By Mir
October 26, 2005

Today I have pleased the fickle fates. My spaztastic keyboard spontaneously healed itself; it was fine this morning when I came downstairs. I typed extra words, waiting for the cursor to start leaping around on the screen, but my keyboard coolly kept placing the letters one after another in logical succession. I think I heard it laughing at me. (“Great job screwing with her mind!” the mouse snickered to its companion. “She’s actually wondering if maybe she imagined all of that last night!”)

Also, I’m pretty sure my hair grew a little bit last night. Really. It so did. JUST LET ME BELIEVE THAT AND SMILE AND NOD. Thanks. You’re pretty.

And lastly, I got an invitation to participate in a migraine study! That’s GOT to be a good sign! Because, you know, usually my migraines only get me, oh, pain and vomiting and whatnot. They don’t often pay $50. But maybe my luck is turning.

Needless to say, armed with all of these favorable omens, I started thinking about Christmas shopping.

I know. It’s not even Halloween. It’s a sickness.

But, see, here’s the thing. My son has suffered a full-blown case of Pokemonitis that is showing no signs of fading, and I’m trying to determine if I need to finally get into this product line and start providing him with… ummm… I don’t know. Pokemon cards? Electronic Pokemon toys? Electroshock therapy to cure him of this addiction? I’m trying to figure it out.

He’s been talking about Pokemon for a looooong time, of course. There’s this bizarre osmosis that happens between little boys. Monkey goes to school, he comes home speaking in tongues about water creatures and special attacks and before I know what’s happened, he’s carrying around a red and white pokeball which houses any variety of MOST IMPORTANT items. I ignored it for as long as I could. “Look, something shiny!” I would offer. Or, “Hey, let’s go play with ANYTHING AT ALL that you will not insist is training to beat me in the ultimate battle!”

But it turns out that I have been… defeated. What was once my ally has become my enemy. I’ve been betrayed by my love of the written word.

Do you have ANY IDEA how many Pokemon books there are? It makes me a little bit dizzy to contemplate it, frankly. Because so far I’ve only had to read one of them to Monkey, and to save you the trouble of checking it out yourself, I shall summarize.

In Charizard, Go!, we follow the story of how Ash–a 10-year-old who has absent parents, two friends who follow him around and point out when he’s being a dumbass, and a chirpy Pikachu whom I imagine squishing between my thumb and forefinger until he Pikachokes–captured this little wounded Charmander one day and everything was grand until it evolved into a Charmeleon. At that point, it stopped listening to Ash! The horror!! But Ash kept trying to get it to battle for him, and eventually it evolved again, into a Charizard, which would normally be a very formidable Pokemon, except that this one hates Ash’s guts and has the habit of taking naps when Ash begs him to battle. It’s quite gripping and in the end Charizard once again ignores Ash and Ash loses the biggest tournament of his career, but he doesn’t give up. Because he’s one plucky kid, that Ash.

I wished, several times, that the book would end with Charizard flambeing Ash and devouring him with some fava beans and a nice Chianti, but no.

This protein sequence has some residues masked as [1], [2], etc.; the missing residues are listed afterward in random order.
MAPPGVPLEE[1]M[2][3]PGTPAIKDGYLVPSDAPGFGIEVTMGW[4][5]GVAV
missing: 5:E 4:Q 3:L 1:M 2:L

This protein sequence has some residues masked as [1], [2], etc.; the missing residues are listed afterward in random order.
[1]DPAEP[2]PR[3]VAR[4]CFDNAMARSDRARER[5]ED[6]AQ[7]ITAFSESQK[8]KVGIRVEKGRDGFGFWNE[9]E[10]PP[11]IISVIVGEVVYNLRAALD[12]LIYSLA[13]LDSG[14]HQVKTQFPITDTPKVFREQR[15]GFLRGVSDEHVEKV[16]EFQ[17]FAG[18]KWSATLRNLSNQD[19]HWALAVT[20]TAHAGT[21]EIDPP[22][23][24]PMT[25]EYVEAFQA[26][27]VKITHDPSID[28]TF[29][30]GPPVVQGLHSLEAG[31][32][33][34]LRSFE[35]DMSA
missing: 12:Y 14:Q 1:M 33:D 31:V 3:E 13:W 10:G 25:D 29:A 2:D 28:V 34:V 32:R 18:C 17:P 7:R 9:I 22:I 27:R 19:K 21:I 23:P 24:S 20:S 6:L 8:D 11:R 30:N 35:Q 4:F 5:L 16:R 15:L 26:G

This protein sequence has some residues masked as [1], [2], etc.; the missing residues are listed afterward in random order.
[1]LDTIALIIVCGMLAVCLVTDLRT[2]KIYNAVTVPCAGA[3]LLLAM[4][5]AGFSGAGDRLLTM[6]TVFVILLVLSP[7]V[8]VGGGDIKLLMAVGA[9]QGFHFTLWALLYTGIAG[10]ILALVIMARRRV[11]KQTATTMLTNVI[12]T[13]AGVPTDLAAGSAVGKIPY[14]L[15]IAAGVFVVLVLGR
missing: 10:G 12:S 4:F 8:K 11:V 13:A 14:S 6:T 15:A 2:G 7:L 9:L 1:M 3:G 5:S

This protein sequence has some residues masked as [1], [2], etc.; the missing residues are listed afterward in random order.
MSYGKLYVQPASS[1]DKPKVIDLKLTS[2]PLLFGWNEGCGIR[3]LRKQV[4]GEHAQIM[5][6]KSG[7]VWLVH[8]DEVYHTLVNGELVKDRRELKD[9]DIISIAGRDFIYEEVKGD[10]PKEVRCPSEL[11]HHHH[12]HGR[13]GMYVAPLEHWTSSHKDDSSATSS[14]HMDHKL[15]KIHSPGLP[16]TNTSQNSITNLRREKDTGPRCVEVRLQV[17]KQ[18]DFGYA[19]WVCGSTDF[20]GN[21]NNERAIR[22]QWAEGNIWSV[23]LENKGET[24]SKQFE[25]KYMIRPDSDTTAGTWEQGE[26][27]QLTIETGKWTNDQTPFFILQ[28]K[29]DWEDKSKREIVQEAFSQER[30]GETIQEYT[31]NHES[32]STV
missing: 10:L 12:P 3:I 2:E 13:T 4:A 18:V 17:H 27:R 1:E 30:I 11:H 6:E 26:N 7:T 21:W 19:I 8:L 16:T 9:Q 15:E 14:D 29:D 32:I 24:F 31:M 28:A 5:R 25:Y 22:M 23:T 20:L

Anyway. THE POINT HERE is that my darling Monkey, my sweet son who is fast approaching age 6 and is generally content to go with the flow and stick with what’s easy, wants to learn to read. He’s SO CLOSE. He’s working really hard at it; sounding out everything he sees, asking me if he’s correctly figured out the first letter of the word he’s been mulling over with furrowed brow. There is not a single book he’s been willing to pore over with me and actually attack the letters and words… not Dr. Seuss, none of the old favorites… save for this stupid Pokemon book. For Ash and flying lizards, he is willing to wade through his frustration and try to break the code once and for all.

I am totally buying that kid every Pokemon toy on the market this holiday season. Pretty much I will do anything–anything at all–to avoid ever having to read him another one of those books. When he can read them himself, I can cheerfully feed him a never-ending literary diet of Pokemon adventures without having to partake, myself.

On the other hand, once he evolves into an independent reader, it’s official. No more little kids for me. I still trap Chickadee and demand she allow me to read to her, but it’s not the same as it was before she could do it herself. And it won’t be with Monkey, either. I can’t stop him, so I suppose I’ll encourage him.

Part of me is looking forward to not having to stumble over the names of imaginary battle creatures or trying not to roll my eyes as I read through the world’s most insipid dialogue. And part of me is thinking that evolution is highly overrated.


  1. buffi

    Your migraines study?? Mine only make me feel like my eyeball is going to shoot across the room.

    I am really hoping that this Pokemon thing blows over before Bear starts school. Only, even if it were to blow over (not likely), something worse will certainly replace it.

  2. Jenn

    Pokemon is still kicking around? Sometimes I hear about things like Digimon and Yu-Gi-Oh and I think “What the hell?”

    WOOHOO for migraine studies! If you’re going to suffer, might as well get paid for it!

  3. 4Sanity

    Hey there i read your blog quite a bit but don’t comment very often.

    I couldn’t help but laugh when you said “until he Pikachokes” I can’t stand pokemon.

  4. Steve S

    Feed his Pokemon reading desire and he’ll read quicker and then move on (all by himself) to other more interesting reading… starve him and he’ll flounder with reading… readiness and desire are so important at this age… well actually, readiness and desire are important for any age, right!

    Now if only your hair was ready and had the same desire to grow as you do… (I knew you’d think of that!)